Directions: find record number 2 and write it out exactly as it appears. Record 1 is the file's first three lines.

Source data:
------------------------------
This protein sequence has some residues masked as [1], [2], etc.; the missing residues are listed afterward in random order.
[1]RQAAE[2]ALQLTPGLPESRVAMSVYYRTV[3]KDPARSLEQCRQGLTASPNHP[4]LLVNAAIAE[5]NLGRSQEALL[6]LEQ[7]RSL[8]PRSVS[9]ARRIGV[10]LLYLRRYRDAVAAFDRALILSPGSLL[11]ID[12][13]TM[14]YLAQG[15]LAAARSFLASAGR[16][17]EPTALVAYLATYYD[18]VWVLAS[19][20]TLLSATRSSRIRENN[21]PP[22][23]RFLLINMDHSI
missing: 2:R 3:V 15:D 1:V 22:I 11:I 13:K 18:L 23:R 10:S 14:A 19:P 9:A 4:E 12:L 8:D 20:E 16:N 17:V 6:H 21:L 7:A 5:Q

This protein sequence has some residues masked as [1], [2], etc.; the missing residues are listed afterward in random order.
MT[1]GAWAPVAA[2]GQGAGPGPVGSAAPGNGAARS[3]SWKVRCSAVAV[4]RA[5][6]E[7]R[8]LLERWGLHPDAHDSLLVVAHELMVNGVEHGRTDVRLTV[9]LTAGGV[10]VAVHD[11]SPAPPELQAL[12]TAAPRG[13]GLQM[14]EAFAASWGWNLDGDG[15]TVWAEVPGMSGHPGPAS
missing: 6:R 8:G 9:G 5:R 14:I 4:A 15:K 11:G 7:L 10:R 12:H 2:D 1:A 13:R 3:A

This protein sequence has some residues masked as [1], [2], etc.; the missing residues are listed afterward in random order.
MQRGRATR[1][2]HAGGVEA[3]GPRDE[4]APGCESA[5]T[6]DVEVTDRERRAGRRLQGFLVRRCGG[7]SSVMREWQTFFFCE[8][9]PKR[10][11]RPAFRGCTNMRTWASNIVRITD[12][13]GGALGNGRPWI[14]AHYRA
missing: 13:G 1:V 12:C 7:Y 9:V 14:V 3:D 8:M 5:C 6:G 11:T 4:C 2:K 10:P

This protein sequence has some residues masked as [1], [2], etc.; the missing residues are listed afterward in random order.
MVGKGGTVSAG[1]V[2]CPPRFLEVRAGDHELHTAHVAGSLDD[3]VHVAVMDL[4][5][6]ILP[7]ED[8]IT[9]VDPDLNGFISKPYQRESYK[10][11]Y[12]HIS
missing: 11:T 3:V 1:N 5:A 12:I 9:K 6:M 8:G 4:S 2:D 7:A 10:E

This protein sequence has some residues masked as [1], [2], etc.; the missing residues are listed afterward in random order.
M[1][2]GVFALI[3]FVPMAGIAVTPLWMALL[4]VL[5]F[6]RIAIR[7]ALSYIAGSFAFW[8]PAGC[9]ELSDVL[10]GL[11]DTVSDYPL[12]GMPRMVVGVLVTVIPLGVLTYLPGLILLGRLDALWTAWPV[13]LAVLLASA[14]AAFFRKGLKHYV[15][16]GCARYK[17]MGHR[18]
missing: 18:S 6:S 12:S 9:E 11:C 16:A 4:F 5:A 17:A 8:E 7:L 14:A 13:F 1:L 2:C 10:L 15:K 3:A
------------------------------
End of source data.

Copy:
This protein sequence has some residues masked as [1], [2], etc.; the missing residues are listed afterward in random order.
MT[1]GAWAPVAA[2]GQGAGPGPVGSAAPGNGAARS[3]SWKVRCSAVAV[4]RA[5][6]E[7]R[8]LLERWGLHPDAHDSLLVVAHELMVNGVEHGRTDVRLTV[9]LTAGGV[10]VAVHD[11]SPAPPELQAL[12]TAAPRG[13]GLQM[14]EAFAASWGWNLDGDG[15]TVWAEVPGMSGHPGPAS
missing: 6:R 8:G 9:G 5:R 14:I 4:A 15:K 11:G 7:L 10:R 12:H 2:D 1:A 13:R 3:A